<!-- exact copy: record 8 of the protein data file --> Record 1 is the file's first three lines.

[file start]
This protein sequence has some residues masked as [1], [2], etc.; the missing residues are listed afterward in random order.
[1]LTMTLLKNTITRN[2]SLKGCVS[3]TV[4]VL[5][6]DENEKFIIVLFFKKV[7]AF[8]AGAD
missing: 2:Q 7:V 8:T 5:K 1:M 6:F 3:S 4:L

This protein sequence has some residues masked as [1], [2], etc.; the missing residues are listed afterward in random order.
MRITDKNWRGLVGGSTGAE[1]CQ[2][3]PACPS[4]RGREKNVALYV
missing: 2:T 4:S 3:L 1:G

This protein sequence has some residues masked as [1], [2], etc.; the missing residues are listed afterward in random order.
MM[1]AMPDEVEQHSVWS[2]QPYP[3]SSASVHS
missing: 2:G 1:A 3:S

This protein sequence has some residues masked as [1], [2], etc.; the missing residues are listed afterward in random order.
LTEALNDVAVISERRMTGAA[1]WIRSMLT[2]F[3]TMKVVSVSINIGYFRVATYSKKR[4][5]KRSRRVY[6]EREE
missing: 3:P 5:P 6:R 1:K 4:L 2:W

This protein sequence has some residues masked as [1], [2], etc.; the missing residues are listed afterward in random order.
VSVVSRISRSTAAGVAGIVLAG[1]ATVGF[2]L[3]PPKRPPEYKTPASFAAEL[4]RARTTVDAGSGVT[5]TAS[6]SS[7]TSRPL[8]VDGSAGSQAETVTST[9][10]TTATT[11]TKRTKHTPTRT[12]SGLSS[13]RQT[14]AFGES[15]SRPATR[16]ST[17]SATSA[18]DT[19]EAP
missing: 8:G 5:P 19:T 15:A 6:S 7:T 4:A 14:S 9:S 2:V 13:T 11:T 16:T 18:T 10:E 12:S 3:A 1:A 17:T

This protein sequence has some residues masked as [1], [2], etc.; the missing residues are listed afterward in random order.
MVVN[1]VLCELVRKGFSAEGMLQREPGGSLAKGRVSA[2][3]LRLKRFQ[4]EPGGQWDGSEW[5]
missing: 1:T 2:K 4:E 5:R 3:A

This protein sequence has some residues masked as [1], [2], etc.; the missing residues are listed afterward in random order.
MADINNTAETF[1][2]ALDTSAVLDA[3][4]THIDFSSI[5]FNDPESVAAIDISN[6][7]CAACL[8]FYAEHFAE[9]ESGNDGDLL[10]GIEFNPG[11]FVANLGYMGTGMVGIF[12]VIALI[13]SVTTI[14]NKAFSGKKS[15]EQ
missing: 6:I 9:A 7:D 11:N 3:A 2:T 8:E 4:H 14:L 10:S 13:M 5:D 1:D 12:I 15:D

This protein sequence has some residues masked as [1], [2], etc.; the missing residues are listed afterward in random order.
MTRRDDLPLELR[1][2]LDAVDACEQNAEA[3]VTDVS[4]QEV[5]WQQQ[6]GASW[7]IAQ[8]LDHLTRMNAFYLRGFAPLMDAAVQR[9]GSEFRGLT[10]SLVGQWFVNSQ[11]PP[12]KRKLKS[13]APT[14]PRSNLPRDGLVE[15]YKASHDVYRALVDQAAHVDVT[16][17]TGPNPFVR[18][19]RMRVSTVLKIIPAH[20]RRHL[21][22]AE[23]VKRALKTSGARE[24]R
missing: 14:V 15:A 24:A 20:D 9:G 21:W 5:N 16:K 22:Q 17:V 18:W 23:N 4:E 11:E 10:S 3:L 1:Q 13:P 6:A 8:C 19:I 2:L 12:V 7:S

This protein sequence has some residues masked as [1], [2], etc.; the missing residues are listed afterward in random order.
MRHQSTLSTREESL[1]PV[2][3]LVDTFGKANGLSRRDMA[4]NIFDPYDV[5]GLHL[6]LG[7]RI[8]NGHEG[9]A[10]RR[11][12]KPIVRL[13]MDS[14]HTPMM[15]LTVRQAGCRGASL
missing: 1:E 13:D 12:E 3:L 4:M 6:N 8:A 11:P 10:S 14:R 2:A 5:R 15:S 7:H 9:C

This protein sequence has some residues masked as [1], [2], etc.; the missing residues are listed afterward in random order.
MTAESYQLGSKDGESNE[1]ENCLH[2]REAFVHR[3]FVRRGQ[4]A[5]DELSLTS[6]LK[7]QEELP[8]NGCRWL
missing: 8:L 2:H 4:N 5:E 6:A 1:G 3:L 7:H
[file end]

This protein sequence has some residues masked as [1], [2], etc.; the missing residues are listed afterward in random order.
MTRRDDLPLELR[1][2]LDAVDACEQNAEA[3]VTDVS[4]QEV[5]WQQQ[6]GASW[7]IAQ[8]LDHLTRMNAFYLRGFAPLMDAAVQR[9]GSEFRGLT[10]SLVGQWFVNSQ[11]PP[12]KRKLKS[13]APT[14]PRSNLPRDGLVE[15]YKASHDVYRALVDQAAHVDVT[16][17]TGPNPFVR[18][19]RMRVSTVLKIIPAH[20]RRHL[21][22]AE[23]VKRALKTSGARE[24]R
missing: 14:V 15:A 24:A 20:D 9:G 21:W 5:N 16:K 22:Q 17:V 18:W 23:N 4:E 11:E 10:S 3:L 1:Q 13:P 6:A 8:C 19:I 2:L 12:V 7:S